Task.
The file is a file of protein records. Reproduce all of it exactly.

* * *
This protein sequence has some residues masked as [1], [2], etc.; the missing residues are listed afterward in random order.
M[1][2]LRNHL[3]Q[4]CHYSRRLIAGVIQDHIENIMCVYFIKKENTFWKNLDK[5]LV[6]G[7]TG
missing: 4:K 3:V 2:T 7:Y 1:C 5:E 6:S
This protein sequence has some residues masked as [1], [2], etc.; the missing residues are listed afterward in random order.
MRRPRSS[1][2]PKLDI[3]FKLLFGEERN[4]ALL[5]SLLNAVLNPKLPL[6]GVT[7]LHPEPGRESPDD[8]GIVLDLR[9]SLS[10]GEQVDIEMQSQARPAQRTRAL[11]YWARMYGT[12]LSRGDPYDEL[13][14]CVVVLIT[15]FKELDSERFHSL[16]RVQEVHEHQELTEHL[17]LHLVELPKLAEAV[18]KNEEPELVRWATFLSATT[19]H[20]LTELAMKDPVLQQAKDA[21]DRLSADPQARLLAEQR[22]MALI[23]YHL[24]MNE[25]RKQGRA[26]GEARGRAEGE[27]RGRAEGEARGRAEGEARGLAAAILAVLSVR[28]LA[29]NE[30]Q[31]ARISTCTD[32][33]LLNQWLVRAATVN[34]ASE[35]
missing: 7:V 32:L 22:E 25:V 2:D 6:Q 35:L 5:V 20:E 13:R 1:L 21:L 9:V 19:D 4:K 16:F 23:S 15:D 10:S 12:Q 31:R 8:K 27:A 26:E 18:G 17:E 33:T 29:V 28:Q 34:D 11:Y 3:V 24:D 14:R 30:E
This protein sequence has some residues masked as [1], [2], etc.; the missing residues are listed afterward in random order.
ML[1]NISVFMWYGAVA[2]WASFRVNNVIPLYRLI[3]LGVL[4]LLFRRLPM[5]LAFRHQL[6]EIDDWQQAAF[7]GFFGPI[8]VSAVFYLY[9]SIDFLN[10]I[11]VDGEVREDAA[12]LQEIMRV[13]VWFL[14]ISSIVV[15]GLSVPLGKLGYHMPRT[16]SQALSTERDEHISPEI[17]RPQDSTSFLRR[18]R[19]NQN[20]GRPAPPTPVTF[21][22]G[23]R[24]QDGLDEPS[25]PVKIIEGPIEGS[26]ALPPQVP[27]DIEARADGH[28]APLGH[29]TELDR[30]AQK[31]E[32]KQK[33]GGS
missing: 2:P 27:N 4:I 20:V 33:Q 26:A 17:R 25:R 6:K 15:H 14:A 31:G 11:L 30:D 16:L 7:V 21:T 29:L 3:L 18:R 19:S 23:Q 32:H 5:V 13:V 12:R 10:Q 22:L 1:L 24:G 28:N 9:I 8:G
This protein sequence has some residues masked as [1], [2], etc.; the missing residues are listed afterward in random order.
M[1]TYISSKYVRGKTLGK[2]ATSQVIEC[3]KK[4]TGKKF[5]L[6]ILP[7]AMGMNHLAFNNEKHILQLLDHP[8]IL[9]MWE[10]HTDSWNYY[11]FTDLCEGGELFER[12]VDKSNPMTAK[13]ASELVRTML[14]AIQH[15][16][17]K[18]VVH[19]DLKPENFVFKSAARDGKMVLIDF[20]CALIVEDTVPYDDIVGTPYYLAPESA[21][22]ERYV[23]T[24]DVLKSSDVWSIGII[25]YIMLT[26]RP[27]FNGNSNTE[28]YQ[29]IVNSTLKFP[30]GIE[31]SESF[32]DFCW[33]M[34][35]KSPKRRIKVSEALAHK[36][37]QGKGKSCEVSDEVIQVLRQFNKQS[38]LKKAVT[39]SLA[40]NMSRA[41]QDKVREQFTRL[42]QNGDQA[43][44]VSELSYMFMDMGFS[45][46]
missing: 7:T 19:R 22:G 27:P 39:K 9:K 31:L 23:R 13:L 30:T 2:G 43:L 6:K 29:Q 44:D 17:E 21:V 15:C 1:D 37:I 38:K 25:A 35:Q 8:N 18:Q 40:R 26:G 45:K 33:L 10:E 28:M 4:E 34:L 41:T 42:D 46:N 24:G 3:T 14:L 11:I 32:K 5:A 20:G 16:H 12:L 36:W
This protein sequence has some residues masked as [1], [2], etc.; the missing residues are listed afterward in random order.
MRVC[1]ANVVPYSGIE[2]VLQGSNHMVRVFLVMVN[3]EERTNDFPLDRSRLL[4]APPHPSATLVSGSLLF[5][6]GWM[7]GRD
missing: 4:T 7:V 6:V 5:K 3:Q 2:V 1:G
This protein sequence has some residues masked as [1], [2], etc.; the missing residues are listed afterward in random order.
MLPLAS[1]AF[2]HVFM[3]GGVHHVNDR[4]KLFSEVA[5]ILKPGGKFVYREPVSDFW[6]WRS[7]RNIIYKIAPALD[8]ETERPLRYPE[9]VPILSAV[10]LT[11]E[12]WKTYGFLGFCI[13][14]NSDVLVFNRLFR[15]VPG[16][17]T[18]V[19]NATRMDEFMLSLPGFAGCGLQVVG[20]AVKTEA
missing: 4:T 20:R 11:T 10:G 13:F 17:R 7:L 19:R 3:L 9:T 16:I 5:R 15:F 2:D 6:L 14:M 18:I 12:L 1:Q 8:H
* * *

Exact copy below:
This protein sequence has some residues masked as [1], [2], etc.; the missing residues are listed afterward in random order.
M[1][2]LRNHL[3]Q[4]CHYSRRLIAGVIQDHIENIMCVYFIKKENTFWKNLDK[5]LV[6]G[7]TG
missing: 4:K 3:V 2:T 7:Y 1:C 5:E 6:S
This protein sequence has some residues masked as [1], [2], etc.; the missing residues are listed afterward in random order.
MRRPRSS[1][2]PKLDI[3]FKLLFGEERN[4]ALL[5]SLLNAVLNPKLPL[6]GVT[7]LHPEPGRESPDD[8]GIVLDLR[9]SLS[10]GEQVDIEMQSQARPAQRTRAL[11]YWARMYGT[12]LSRGDPYDEL[13][14]CVVVLIT[15]FKELDSERFHSL[16]RVQEVHEHQELTEHL[17]LHLVELPKLAEAV[18]KNEEPELVRWATFLSATT[19]H[20]LTELAMKDPVLQQAKDA[21]DRLSADPQARLLAEQR[22]MALI[23]YHL[24]MNE[25]RKQGRA[26]GEARGRAEGE[27]RGRAEGEARGRAEGEARGLAAAILAVLSVR[28]LA[29]NE[30]Q[31]ARISTCTD[32][33]LLNQWLVRAATVN[34]ASE[35]
missing: 7:V 32:L 22:E 25:V 2:D 6:Q 35:L 5:V 20:E 13:R 1:L 21:L 9:V 19:D 4:K 16:F 23:S 15:D 10:S 12:Q 31:R 8:K 27:A 26:E 18:G 17:E 33:T 29:V 28:Q 34:D 11:Y 3:V 24:D 14:R 30:E
This protein sequence has some residues masked as [1], [2], etc.; the missing residues are listed afterward in random order.
ML[1]NISVFMWYGAVA[2]WASFRVNNVIPLYRLI[3]LGVL[4]LLFRRLPM[5]LAFRHQL[6]EIDDWQQAAF[7]GFFGPI[8]VSAVFYLY[9]SIDFLN[10]I[11]VDGEVREDAA[12]LQEIMRV[13]VWFL[14]ISSIVV[15]GLSVPLGKLGYHMPRT[16]SQALSTERDEHISPEI[17]RPQDSTSFLRR[18]R[19]NQN[20]GRPAPPTPVTF[21][22]G[23]R[24]QDGLDEPS[25]PVKIIEGPIEGS[26]ALPPQVP[27]DIEARADGH[28]APLGH[29]TELDR[30]AQK[31]E[32]KQK[33]GGS
missing: 2:P 27:N 4:I 20:V 33:Q 26:A 17:R 25:R 6:K 15:H 14:A 31:G 11:L 30:D 16:L 7:V 21:T 29:L 3:L 18:R 19:S 23:Q 32:H 5:V 13:V 12:R 10:Q 22:L 1:L 24:G 28:N 9:I 8:G
This protein sequence has some residues masked as [1], [2], etc.; the missing residues are listed afterward in random order.
M[1]TYISSKYVRGKTLGK[2]ATSQVIEC[3]KK[4]TGKKF[5]L[6]ILP[7]AMGMNHLAFNNEKHILQLLDHP[8]IL[9]MWE[10]HTDSWNYY[11]FTDLCEGGELFER[12]VDKSNPMTAK[13]ASELVRTML[14]AIQH[15][16][17]K[18]VVH[19]DLKPENFVFKSAARDGKMVLIDF[20]CALIVEDTVPYDDIVGTPYYLAPESA[21][22]ERYV[23]T[24]DVLKSSDVWSIGII[25]YIMLT[26]RP[27]FNGNSNTE[28]YQ[29]IVNSTLKFP[30]GIE[31]SESF[32]DFCW[33]M[34][35]KSPKRRIKVSEALAHK[36][37]QGKGKSCEVSDEVIQVLRQFNKQS[38]LKKAVT[39]SLA[40]NMSRA[41]QDKVREQFTRL[42]QNGDQA[43][44]VSELSYMFMDMGFS[45][46]
missing: 7:T 19:R 22:G 27:P 39:K 9:K 31:L 23:R 13:L 30:T 2:G 43:L 6:K 29:Q 44:D 17:E 21:V 15:C 1:D 37:I 38:K 25:A 35:Q 8:N 18:Q 40:R 26:G 45:K 33:L 10:E 28:M 4:E 34:L 41:T 42:D 46:N 24:G 3:T 14:L 11:I 32:K 5:A 20:G 16:H 12:L 36:W
This protein sequence has some residues masked as [1], [2], etc.; the missing residues are listed afterward in random order.
MRVC[1]ANVVPYSGIE[2]VLQGSNHMVRVFLVMVN[3]EERTNDFPLDRSRLL[4]APPHPSATLVSGSLLF[5][6]GWM[7]GRD
missing: 4:T 7:V 6:V 5:K 3:Q 2:V 1:G
This protein sequence has some residues masked as [1], [2], etc.; the missing residues are listed afterward in random order.
MLPLAS[1]AF[2]HVFM[3]GGVHHVNDR[4]KLFSEVA[5]ILKPGGKFVYREPVSDFW[6]WRS[7]RNIIYKIAPALD[8]ETERPLRYPE[9]VPILSAV[10]LT[11]E[12]WKTYGFLGFCI[13][14]NSDVLVFNRLFR[15]VPG[16][17]T[18]V[19]NATRMDEFMLSLPGFAGCGLQVVG[20]AVKTEA
missing: 4:T 20:R 11:T 10:G 13:F 17:R 7:L 19:R 3:L 9:T 16:I 5:R 15:F 2:D 6:L 14:M 18:I 12:L 1:Q 8:H